Eloise F. (Poway, CA)
A disappointing read
I struggled to finish this and did, but only so I could complete my review. At first I enjoyed the writing and depiction of the era. Unfortunately the plot was tedious and ultimately incomprehensible. I'd like to see the author tell a story that is not so dark and takes advantage of his abilities. But he did not do so here.
Mark O. (Wenatchee, WA)
A dark and otherworldly Dickens
I’ve wondered why Victorian England seems such a natural setting for fictional explorations of the darker and less traveled parts of our minds. The “White Forest” is a strong addition to this tradition, with the welcome haunts: old manor house on the moors, slums of London, madness and decadence). There is a fascinating and chilling cosmology, something truly “other.” This is preeminently a coming-of-age story, of three young adults and the bonding that can be more than friendship. The plot gallops along at horse-drawn carriage pace but there are lyrical speed-bumps, nicely written prose that many readers will stop to underline or highlight.
Joyce W. (Rochester, MN)
Potential never realized
This writer has a lot of potential. The White Forest is very readable; the setting is great. I could tell it wasn't my style of book but wanted to give it a chance. The ending was really disappointing. Nothing was really explained, and you really didn't know what happened to everyone. Too mystical for me.
Esther L. (Newtown, Pa)
A Dark and Gothic Tale
An editor for Simon and Schuster included a letter in the pre publication copy of The White Forest in which she lamented the fact that she lost out on the chance to publish Erin Morgenstern's The Night Circus. She stated that she would never love another book in quite the same way but then The White Forest hit her desk. You can't compare the two book at all. The Night Circus was a magical, imaginative, romantic and beautifully descriptive novel. I found The White Forest as cold and stone like as the all white Empyrean world imagined by the author. This dark and gothic tale kept my interest and I liked it but recommended that my book club read The Night Circus, a book I really loved.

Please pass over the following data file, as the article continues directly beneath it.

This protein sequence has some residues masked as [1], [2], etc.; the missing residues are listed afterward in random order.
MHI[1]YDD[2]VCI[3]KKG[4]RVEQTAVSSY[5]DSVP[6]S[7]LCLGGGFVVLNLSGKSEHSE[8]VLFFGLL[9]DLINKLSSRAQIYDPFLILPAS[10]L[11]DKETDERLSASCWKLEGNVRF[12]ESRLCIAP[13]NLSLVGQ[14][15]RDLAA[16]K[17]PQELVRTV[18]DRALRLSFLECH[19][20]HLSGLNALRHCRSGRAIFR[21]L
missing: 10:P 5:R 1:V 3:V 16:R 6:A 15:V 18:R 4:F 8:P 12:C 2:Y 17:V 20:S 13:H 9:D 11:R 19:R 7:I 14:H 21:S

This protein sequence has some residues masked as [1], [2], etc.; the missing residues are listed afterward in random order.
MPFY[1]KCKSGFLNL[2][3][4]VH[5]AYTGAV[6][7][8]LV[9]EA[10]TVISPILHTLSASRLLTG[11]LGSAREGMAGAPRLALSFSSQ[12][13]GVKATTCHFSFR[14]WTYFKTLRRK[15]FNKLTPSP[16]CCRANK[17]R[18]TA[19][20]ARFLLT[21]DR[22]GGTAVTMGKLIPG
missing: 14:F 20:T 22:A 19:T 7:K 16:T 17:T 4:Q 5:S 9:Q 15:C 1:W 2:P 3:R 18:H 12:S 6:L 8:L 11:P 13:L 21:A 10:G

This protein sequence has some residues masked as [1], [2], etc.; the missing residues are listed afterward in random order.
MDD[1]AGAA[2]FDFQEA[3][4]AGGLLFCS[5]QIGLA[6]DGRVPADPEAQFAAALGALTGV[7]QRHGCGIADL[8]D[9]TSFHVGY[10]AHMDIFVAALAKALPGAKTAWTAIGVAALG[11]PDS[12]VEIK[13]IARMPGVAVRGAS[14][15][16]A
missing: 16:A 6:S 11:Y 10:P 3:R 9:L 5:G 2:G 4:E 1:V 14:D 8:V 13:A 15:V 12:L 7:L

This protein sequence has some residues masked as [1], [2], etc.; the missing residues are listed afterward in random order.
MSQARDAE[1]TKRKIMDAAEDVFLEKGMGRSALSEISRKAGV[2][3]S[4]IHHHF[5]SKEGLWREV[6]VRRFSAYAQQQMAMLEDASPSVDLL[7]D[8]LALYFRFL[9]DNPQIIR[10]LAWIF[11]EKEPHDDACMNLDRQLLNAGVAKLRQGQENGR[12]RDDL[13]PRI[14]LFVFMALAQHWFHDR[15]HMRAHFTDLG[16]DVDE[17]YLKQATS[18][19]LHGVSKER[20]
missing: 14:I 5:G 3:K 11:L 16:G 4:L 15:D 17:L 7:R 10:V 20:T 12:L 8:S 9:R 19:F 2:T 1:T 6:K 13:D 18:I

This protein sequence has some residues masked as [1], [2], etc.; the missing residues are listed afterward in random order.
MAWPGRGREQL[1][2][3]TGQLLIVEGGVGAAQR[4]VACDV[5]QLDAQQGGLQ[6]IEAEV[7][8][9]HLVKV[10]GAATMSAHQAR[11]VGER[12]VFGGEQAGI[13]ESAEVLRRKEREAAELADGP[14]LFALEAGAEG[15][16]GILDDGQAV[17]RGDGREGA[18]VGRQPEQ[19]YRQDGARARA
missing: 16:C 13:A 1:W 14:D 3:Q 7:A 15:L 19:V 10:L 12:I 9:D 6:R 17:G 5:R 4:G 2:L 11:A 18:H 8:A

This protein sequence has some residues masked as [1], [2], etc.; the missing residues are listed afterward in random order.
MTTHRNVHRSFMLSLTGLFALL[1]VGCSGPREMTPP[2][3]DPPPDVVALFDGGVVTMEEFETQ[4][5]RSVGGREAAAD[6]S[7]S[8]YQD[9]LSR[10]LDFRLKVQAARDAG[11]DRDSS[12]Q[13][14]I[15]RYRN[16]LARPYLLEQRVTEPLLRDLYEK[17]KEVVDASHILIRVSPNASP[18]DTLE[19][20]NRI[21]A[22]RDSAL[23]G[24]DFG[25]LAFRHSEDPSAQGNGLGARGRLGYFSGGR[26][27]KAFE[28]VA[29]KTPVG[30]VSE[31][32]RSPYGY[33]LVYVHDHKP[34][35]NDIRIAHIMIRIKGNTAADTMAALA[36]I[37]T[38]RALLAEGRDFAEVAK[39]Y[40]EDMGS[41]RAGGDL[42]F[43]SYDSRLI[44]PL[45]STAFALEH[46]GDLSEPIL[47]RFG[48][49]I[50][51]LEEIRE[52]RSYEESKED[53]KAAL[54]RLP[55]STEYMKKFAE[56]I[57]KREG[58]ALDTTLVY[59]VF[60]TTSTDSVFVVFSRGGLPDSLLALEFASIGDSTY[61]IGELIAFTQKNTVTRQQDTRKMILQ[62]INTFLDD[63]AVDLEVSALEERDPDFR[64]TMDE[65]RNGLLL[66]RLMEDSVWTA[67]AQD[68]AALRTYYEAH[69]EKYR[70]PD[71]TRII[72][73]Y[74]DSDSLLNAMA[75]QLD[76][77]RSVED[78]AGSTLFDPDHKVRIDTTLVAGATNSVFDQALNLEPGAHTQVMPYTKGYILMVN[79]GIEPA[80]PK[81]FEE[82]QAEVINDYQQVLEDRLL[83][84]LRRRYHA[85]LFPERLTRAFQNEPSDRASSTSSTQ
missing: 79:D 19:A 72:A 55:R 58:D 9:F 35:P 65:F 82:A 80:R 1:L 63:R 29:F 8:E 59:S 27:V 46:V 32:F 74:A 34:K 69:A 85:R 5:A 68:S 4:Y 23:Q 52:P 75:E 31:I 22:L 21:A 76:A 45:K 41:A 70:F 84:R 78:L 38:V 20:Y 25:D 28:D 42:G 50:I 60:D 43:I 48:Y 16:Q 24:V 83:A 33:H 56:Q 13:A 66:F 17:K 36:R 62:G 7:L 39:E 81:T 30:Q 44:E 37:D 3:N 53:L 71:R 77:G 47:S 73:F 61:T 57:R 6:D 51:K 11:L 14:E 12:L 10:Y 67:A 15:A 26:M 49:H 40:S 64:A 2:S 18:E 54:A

Glenn H. (Las Vegas, NV)
Feeling let down
After reading the first couple pages of this book I felt a strong connection to the story setting, the characters and the writer's style but mid way through I lost that link and just felt that I was headed toward disappointment - mainly because the story line seemed to explode into a complex and abstract realm which made me feel that there was no way that this size book and style of writing could contain it, fully explore it and lead to a reasonable and satisfying end. Sadly my 'mid way' feelings turned out to be true.
Judy (Marysville, OH)
Not the book for me
I read all of The White Forest, hoping that it would redeem itself, because it is well written. It did not. The characters, the plot, the premise did not inspire a "willing suspension of disbelief," without which a story simply remains implausible. For example, I did not believe in the characters or care about them: The narrator, Jane, has a mean streak. She is set up in the book as a saint or saviour figure. Gradually, she discovers her identity and fulfills her destiny as a powerful goddess. Her "friends" Maddy and Nathan are untrustworthy and the three use each other for their own means. The villain, Ariston Day, wants to free London from corruption by breaking down the boundaries between human-constructed reality and an Empyrean level of nothingness (the white forest of the title), from which life originated. But instead, in the effort, he corrupts and destroys London's finest young men. Jane, aka the Red Goddess, prevails against Day in preserving the essential boundaries that protect human life. None of this was compelling. The story remained implausible and the characters indifferent. This book is just not my cup of tea.
Christine B. (St. Paul, MN)
The White Forest
I found this book to be almost ridiculous. The protagonist has the unusual ability to see "souls" in inanimate objects and transfer this ability to others with her touch. She was born inside a tree if this sort of clarifies how silly the book is. There is a godlessness to this story that is quite upsetting. I would not recommend this book.